B

1

.

International Journal of Computer Science & Information Technology (IJCSIT) Vol 3, No 5, Oct 2011

126

) exp( ) ( ) ( t iW E E t E

M

N

m n

N M M

+ =

M

M

c

W

2

=

5. ANALYSIS OF CROSSTALK IN A FBG

The total E-field, including the homowavelength crosstalk

(5)

The received photocurrent, including of the beat term

(6)

The mean and variance of the photo-current are given as:

(7)

The above enable the numerical modeling of penalty

(8)

BER in presence of Crosstalk

2 2 2

O thermal Shot

= + (9)

)

) 1 ( 2

2

1

(

4

1

2 2 2

S D SW O

S D

P R X N

P R

erfc BER

+

=

(10)

X

sw

= Optical switch crosstalk

N = number of cross-points

6. ANALYSIS OF CROSSTALK WITH OXC BASED A FBG

The analytical equations for the FBG-OC crossconnect are depicted in this section. Here in this

analysis the signal power is defined by P

i

j

, where i denotes the wavelength channel and j

denotes the number of fibers. J

0

designates the fiber which contain the channel under study and

+ +

+ =

1 1

) ( 2 ,

1

)) ( ) ( cos( ) ( ) ( 2

)) ( ) ( cos( ) ( ) ( 2 ) ( ) (

N

M N

N J N

N

J N J N

J N

N M

N

M N

N M M P

P R t t t P t P R

t t t P t P R t RP t I

f

+ + = d t h P t S t P R t I E

ASE CT m P

) ( ) ) ( ) ( ( ) (

(

(

+ + + +

+ + + =

d t h t S t P P d t h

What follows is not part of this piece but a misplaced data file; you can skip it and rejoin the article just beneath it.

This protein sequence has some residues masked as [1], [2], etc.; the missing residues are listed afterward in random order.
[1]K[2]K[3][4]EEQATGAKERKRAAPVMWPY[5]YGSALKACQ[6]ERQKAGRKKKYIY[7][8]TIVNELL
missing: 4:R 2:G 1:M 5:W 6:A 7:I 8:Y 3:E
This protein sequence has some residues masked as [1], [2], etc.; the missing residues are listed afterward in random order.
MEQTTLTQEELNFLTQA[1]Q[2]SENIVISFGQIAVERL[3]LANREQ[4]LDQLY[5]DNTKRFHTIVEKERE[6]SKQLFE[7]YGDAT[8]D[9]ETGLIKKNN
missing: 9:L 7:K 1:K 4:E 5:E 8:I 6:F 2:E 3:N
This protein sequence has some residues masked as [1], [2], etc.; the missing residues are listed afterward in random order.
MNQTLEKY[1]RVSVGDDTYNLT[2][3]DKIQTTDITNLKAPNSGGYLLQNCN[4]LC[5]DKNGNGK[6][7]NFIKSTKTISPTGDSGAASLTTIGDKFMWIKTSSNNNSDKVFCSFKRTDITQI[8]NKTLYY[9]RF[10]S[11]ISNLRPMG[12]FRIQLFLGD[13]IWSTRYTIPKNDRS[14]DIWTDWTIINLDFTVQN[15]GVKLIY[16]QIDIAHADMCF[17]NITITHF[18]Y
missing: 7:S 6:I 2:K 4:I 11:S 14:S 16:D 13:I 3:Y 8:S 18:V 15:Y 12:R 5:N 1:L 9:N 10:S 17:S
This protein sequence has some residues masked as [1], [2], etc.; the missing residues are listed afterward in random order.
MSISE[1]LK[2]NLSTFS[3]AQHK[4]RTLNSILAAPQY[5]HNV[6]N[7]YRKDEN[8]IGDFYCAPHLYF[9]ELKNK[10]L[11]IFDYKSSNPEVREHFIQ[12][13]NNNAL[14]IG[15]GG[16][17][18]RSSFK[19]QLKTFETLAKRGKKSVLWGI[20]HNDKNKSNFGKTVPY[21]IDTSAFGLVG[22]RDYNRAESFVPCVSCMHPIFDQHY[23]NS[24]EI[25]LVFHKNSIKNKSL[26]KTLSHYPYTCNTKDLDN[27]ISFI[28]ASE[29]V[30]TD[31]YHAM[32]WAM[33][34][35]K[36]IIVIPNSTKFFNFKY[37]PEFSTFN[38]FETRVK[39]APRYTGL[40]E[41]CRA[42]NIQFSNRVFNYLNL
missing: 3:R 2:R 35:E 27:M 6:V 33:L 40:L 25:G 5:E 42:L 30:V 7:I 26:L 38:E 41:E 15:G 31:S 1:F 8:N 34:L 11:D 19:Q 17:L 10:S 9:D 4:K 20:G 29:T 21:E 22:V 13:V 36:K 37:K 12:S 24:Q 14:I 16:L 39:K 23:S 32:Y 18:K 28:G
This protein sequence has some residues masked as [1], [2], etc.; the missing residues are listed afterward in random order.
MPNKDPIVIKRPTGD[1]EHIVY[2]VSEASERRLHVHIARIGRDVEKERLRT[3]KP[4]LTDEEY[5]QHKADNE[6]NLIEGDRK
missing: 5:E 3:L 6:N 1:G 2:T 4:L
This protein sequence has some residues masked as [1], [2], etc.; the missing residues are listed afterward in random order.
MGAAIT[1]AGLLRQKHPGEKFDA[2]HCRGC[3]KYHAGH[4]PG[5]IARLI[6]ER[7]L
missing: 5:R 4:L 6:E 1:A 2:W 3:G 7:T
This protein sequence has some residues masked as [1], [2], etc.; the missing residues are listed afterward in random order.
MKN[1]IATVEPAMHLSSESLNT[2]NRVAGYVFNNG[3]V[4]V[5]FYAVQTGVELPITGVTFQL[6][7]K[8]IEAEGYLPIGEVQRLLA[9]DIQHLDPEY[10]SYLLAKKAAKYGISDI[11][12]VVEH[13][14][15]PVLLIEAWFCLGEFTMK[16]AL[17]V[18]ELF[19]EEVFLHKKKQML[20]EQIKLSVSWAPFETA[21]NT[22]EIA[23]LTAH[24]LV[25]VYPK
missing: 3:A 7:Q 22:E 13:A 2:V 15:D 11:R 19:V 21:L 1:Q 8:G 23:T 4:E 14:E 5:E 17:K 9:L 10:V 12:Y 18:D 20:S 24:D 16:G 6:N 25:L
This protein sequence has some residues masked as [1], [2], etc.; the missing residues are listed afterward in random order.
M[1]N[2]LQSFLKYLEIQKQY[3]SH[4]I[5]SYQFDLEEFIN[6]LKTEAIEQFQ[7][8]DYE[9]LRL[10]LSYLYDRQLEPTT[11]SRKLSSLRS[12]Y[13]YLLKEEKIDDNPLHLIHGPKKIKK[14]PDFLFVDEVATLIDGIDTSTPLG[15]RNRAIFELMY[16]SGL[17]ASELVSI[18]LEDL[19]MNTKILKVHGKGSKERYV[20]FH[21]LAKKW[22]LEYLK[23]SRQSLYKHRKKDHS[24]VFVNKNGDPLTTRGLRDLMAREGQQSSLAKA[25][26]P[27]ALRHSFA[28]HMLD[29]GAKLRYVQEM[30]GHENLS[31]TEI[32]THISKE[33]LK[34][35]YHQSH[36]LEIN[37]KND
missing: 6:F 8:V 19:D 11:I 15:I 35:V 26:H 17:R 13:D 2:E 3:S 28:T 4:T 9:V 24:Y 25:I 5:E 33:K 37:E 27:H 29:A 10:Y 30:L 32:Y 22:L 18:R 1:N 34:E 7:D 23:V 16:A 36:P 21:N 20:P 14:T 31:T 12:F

P

R

d t h P t S t P R t I

CT M ASE

ASE

ASE CT m TH P

) ( )) ( ) ( ( ) (

2

1

) ( ) ) ( ) ( ( ) ( var

2 2

2

2

2 2

Crosstalk ASE Signal ASE ASE ASE SHOT TH TOTAL + + + + =

2 2 2 2 2 2

International Journal of Computer Science & Information Technology (IJCSIT) Vol 3, No 5, Oct 2011

127

i

0

designates the wavelength under study. The input power of the channel under study is defined

by P

i0

j0

and the optical power at the output of the first stage is defined by out io P

io1

out

( )

1

2

2 2

out jo j jo

io io io FG io OC

j jo jo j

io io FG io io OC

jo j

io io FG OC

P P P X P X

P P X P P X

P P X X

= + +

(11)

Among the five contributions of this equation the first term is the input signal, the second and

third terms express the crosstalk contributions and the last three are beating terms. Here it is

assumed that for the worst case the sign of the beat terms are negative and the amplitude of the

beat terms are maximum. Here X

OC

is the optical circulator crosstalk and X

FG

is the fiber Bragg

grating (FBG) crosstalk which is given by,

( )

10

10log 1

FG FG

X R = (12)

where R

FG

is the FBG reflectivity. P

j

io is the wavelength channel power at another fiber j that

carries a wavelength i

o

. Let P

io1

out(ref)

is the output of wavelength channel i

0

when the FBGOC

cross connect carries only wavelength channel i

0

(when there is no crosstalk). Then the crosstalk

can be expressed as-

( )

( )

out ref out

io io

out ref

io

P P

crosstalk

P

= (13)

7. CROSSTALK ANALYSIS :

The electrical field of the main signal after passing through the BOXc can be written as

[ ] { }

( ) exp ( )

o o o o o

E t P j wt t e = + (14)

0

= Transmission loss for the main signal and e

o

= unit polarization vector of the signal

For Y

1

coherent crosstalk fields

[ ] { }

1